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Government must avoid 4 year wait for transparency in British Overseas Territories

21st February 2019, London – The Government must act on a call by MPs to set out a clear and detailed timetable for the introduction of public registers of who owns companies based in the British Overseas Territories, amid concerns that closed door meetings between Government and leaders of the Overseas Territories have influenced the timetable set for the implementation of these registers.

In May last year an amendment to the Sanctions and Anti-Money laundering Bill was passed calling on the Overseas Territories to introduce public registers by the end of 2020, or face orders of council for their introduction. Following closed meetings between Government and leaders of the Overseas Territories in December the Government announced that public registers may not come into effect until the end of 2023 – meaning the OT’s will not be bringing them in off their own back before 2021.  The Government has yet to publish a joint communique from the December meetings, despite it being usual practice to do so within days of the close of the Joint Ministerial Council.

Publishing the findings of its inquiry into the relationship between the UK and the Overseas Territories, to which Transparency International UK submitted evidence,  the Foreign Affairs Select Committee describes as “not acceptable” that public registers may not be published before 2023, saying “We cannot wait until public registers are a global norm and we cannot let considerations of competitiveness prevent us from taking action now. The lowest common denominator is not enough.”

Rachel Davies Teka, Head of Advocacy at Transparency International UK, said:

“At the heart of most serious corruption and money laundering cases are anonymous companies whose real owners are hidden from scrutiny by lawyers, accountants and rogue professionals. The secrecy made possible in the British Overseas Territories has been key to criminals across the world enjoying impunity for their actions. It does nothing to aid the reputation of financial centres to provide services and secrecy that enrich a corrupt global elite at the public’s expense.”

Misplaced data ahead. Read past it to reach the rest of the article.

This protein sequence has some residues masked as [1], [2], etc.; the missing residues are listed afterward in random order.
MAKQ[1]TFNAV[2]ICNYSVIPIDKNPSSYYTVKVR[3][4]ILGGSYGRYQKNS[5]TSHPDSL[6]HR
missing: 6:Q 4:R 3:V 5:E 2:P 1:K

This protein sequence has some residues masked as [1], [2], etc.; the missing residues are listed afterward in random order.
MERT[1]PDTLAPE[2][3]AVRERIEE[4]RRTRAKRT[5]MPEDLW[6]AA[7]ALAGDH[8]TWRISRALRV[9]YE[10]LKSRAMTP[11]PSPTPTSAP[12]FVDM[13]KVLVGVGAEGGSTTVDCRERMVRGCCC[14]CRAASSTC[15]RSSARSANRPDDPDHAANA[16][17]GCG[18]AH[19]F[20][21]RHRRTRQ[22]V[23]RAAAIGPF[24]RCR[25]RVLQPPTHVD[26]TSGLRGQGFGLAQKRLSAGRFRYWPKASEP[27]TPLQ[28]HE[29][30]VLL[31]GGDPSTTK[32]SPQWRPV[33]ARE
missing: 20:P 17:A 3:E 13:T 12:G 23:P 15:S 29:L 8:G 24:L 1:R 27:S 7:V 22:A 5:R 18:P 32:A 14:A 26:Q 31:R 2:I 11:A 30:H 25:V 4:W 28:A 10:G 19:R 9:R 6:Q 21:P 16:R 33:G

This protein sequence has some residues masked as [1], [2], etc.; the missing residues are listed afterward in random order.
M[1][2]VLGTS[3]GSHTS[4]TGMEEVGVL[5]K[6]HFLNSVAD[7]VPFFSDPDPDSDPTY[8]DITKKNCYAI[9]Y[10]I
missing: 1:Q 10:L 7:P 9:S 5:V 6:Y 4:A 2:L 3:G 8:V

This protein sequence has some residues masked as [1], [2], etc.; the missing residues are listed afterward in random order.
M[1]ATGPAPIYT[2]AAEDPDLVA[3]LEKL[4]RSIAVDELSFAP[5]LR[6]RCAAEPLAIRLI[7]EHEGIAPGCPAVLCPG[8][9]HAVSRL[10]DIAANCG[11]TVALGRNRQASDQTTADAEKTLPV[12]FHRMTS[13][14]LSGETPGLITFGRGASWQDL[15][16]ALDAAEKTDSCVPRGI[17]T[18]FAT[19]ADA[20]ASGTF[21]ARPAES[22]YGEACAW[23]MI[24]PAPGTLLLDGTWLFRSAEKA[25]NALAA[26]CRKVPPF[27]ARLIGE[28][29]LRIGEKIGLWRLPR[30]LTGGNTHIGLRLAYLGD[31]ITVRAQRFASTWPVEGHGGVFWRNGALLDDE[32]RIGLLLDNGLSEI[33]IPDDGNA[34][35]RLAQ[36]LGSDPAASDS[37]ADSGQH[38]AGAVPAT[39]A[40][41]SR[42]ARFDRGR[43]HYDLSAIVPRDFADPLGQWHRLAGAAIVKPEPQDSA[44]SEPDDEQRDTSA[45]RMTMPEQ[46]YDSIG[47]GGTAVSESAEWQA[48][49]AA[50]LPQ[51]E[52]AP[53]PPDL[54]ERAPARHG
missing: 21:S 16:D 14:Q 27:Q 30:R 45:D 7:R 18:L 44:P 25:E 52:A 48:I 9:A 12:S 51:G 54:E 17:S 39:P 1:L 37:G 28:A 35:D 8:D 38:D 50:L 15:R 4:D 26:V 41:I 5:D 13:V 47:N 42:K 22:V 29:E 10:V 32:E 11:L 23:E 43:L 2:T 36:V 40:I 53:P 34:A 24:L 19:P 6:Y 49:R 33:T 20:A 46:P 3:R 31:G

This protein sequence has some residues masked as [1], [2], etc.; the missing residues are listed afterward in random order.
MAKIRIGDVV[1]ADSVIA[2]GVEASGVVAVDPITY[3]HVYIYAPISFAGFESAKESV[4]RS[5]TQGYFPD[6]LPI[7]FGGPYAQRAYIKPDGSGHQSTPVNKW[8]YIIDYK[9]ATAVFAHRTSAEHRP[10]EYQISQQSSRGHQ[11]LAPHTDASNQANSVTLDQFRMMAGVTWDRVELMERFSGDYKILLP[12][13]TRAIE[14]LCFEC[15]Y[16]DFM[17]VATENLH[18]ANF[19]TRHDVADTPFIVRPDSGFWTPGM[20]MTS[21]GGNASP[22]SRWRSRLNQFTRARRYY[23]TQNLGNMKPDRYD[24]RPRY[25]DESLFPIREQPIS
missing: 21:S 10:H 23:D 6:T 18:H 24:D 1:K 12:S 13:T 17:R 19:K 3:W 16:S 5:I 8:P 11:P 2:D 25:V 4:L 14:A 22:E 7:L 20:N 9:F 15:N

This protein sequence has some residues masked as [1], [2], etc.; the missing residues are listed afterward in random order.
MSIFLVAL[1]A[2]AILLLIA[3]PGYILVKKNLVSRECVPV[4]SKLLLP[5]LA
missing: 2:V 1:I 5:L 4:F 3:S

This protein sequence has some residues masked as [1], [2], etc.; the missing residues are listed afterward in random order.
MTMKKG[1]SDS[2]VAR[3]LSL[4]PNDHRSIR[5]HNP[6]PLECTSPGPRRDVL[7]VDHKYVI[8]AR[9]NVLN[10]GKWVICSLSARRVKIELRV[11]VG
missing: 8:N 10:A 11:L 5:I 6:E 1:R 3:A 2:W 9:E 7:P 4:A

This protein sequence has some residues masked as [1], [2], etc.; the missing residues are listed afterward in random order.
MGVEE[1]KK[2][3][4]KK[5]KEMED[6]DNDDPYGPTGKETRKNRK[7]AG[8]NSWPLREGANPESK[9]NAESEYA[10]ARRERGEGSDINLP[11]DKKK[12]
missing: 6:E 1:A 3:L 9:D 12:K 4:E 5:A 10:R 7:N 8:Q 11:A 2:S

“It’s welcome news that a key parliamentary select committee has underlined the important role public registers of beneficial ownership can play in ending the UK – and it’s Overseas Territories – role in facilitating global corruption. We described the action parliament took last year as a giant leap forward and it’s positive to note that MPs are continuing to hold the Government to account on its obligations, particularly in the face of fierce lobbying by the Overseas Territories against transparency.” 

“We support the call of MPs to set out a clear and detailed timetable for the introduction of public registers in the British Overseas Territories and hope that the Government will actively look for solutions to ensure public registers of beneficial ownership are introduced by the UK’s Overseas Territories as soon as possible. Every day that passes without the transparency brought by public registers is another day where corrupt individuals can hide and move wealth they have stolen.” 

Recent analysis by TI-UK found 237 global economic crime cases – worth £250 billion – were enabled by 1,107 companies based in the British Overseas Territories. An analysis of the £4.4 billion worth of UK property we have found to be bought with suspicious wealth also shows three fifths is owned by companies based in these jurisdictions.

***ENDS***

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Read 157 times Last modified on Thursday, 21 February 2019 16:19

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